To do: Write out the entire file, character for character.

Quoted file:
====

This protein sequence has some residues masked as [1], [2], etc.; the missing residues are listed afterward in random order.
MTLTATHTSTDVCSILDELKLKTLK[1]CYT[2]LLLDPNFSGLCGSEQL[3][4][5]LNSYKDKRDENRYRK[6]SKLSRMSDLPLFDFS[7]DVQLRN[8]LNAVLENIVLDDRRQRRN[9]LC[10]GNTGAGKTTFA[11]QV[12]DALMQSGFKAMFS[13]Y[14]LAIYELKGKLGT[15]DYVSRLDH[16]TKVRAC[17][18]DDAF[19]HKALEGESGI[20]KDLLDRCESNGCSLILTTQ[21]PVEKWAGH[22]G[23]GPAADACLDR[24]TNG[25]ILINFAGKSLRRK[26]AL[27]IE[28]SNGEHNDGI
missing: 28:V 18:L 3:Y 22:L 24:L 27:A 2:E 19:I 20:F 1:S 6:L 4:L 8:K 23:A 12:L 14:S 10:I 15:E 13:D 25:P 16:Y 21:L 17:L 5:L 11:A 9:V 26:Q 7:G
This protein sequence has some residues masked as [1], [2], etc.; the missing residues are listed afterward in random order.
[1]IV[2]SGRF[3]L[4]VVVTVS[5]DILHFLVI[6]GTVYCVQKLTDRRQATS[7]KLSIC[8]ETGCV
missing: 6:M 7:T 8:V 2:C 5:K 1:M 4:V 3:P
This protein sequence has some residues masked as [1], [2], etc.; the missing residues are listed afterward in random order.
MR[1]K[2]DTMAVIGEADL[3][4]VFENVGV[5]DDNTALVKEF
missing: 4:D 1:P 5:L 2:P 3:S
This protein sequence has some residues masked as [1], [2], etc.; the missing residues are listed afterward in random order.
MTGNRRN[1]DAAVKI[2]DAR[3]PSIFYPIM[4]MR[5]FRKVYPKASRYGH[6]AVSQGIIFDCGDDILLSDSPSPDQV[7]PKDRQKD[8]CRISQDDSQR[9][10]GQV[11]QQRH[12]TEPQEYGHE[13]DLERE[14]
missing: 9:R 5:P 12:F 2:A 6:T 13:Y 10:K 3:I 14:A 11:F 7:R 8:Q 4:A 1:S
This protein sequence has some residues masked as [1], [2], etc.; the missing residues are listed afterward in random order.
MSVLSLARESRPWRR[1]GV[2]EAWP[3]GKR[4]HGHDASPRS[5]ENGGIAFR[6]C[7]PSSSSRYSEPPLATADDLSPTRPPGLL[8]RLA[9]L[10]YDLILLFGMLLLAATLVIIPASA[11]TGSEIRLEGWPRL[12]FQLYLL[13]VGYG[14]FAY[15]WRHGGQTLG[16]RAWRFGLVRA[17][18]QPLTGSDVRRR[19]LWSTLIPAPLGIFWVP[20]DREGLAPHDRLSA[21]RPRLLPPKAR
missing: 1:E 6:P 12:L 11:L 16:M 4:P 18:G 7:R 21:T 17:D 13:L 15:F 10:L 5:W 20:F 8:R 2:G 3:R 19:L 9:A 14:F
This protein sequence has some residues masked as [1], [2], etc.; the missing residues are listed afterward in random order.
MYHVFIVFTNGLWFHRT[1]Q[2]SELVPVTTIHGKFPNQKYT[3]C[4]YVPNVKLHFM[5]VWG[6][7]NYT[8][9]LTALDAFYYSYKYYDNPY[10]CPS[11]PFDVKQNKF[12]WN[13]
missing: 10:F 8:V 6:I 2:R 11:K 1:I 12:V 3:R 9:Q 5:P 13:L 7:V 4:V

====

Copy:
This protein sequence has some residues masked as [1], [2], etc.; the missing residues are listed afterward in random order.
MTLTATHTSTDVCSILDELKLKTLK[1]CYT[2]LLLDPNFSGLCGSEQL[3][4][5]LNSYKDKRDENRYRK[6]SKLSRMSDLPLFDFS[7]DVQLRN[8]LNAVLENIVLDDRRQRRN[9]LC[10]GNTGAGKTTFA[11]QV[12]DALMQSGFKAMFS[13]Y[14]LAIYELKGKLGT[15]DYVSRLDH[16]TKVRAC[17][18]DDAF[19]HKALEGESGI[20]KDLLDRCESNGCSLILTTQ[21]PVEKWAGH[22]G[23]GPAADACLDR[24]TNG[25]ILINFAGKSLRRK[26]AL[27]IE[28]SNGEHNDGI
missing: 28:V 18:L 3:Y 22:L 24:L 27:A 2:E 19:I 20:F 1:S 6:L 4:L 8:K 23:A 12:L 14:S 10:I 15:E 13:D 25:P 16:Y 21:L 17:L 5:L 11:A 9:V 26:Q 7:G
This protein sequence has some residues masked as [1], [2], etc.; the missing residues are listed afterward in random order.
[1]IV[2]SGRF[3]L[4]VVVTVS[5]DILHFLVI[6]GTVYCVQKLTDRRQATS[7]KLSIC[8]ETGCV
missing: 6:M 7:T 8:V 2:C 5:K 1:M 4:V 3:P
This protein sequence has some residues masked as [1], [2], etc.; the missing residues are listed afterward in random order.
MR[1]K[2]DTMAVIGEADL[3][4]VFENVGV[5]DDNTALVKEF
missing: 4:D 1:P 5:L 2:P 3:S
This protein sequence has some residues masked as [1], [2], etc.; the missing residues are listed afterward in random order.
MTGNRRN[1]DAAVKI[2]DAR[3]PSIFYPIM[4]MR[5]FRKVYPKASRYGH[6]AVSQGIIFDCGDDILLSDSPSPDQV[7]PKDRQKD[8]CRISQDDSQR[9][10]GQV[11]QQRH[12]TEPQEYGHE[13]DLERE[14]
missing: 9:R 5:P 12:F 2:A 6:T 13:Y 10:K 3:I 14:A 11:F 7:R 8:Q 4:A 1:S
This protein sequence has some residues masked as [1], [2], etc.; the missing residues are listed afterward in random order.
MSVLSLARESRPWRR[1]GV[2]EAWP[3]GKR[4]HGHDASPRS[5]ENGGIAFR[6]C[7]PSSSSRYSEPPLATADDLSPTRPPGLL[8]RLA[9]L[10]YDLILLFGMLLLAATLVIIPASA[11]TGSEIRLEGWPRL[12]FQLYLL[13]VGYG[14]FAY[15]WRHGGQTLG[16]RAWRFGLVRA[17][18]QPLTGSDVRRR[19]LWSTLIPAPLGIFWVP[20]DREGLAPHDRLSA[21]RPRLLPPKAR
missing: 1:E 6:P 12:L 11:L 16:M 4:P 18:G 7:R 21:T 17:D 13:L 15:F 10:L 5:W 20:F 8:R 2:G 3:R 19:L 9:A 14:F
This protein sequence has some residues masked as [1], [2], etc.; the missing residues are listed afterward in random order.
MYHVFIVFTNGLWFHRT[1]Q[2]SELVPVTTIHGKFPNQKYT[3]C[4]YVPNVKLHFM[5]VWG[6][7]NYT[8][9]LTALDAFYYSYKYYDNPY[10]CPS[11]PFDVKQNKF[12]WN[13]
missing: 10:F 8:V 6:I 2:R 11:K 1:I 12:V 3:R 9:Q 5:P 13:L 7:V 4:V